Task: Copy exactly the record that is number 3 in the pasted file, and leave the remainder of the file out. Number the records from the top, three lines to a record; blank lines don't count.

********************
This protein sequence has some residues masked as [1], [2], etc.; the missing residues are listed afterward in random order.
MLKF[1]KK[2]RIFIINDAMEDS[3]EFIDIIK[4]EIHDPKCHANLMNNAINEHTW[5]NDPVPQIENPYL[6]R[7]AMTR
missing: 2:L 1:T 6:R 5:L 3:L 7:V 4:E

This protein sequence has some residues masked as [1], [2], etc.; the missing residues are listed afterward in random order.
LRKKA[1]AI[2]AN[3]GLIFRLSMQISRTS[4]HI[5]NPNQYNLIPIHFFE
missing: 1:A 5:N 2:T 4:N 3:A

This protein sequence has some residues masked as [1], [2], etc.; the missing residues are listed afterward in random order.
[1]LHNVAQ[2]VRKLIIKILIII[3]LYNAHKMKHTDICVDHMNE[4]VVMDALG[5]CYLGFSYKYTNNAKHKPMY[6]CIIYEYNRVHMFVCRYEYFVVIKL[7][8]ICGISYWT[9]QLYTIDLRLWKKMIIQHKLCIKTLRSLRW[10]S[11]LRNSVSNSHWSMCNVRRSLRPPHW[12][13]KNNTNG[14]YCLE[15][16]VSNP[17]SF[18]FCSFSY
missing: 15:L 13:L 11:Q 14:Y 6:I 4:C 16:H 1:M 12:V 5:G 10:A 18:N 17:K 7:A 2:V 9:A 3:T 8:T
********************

This protein sequence has some residues masked as [1], [2], etc.; the missing residues are listed afterward in random order.
[1]LHNVAQ[2]VRKLIIKILIII[3]LYNAHKMKHTDICVDHMNE[4]VVMDALG[5]CYLGFSYKYTNNAKHKPMY[6]CIIYEYNRVHMFVCRYEYFVVIKL[7][8]ICGISYWT[9]QLYTIDLRLWKKMIIQHKLCIKTLRSLRW[10]S[11]LRNSVSNSHWSMCNVRRSLRPPHW[12][13]KNNTNG[14]YCLE[15][16]VSNP[17]SF[18]FCSFSY
missing: 15:L 13:L 11:Q 14:Y 6:I 4:C 16:H 1:M 12:V 5:G 10:A 18:N 17:K 7:A 2:V 9:A 3:T 8:T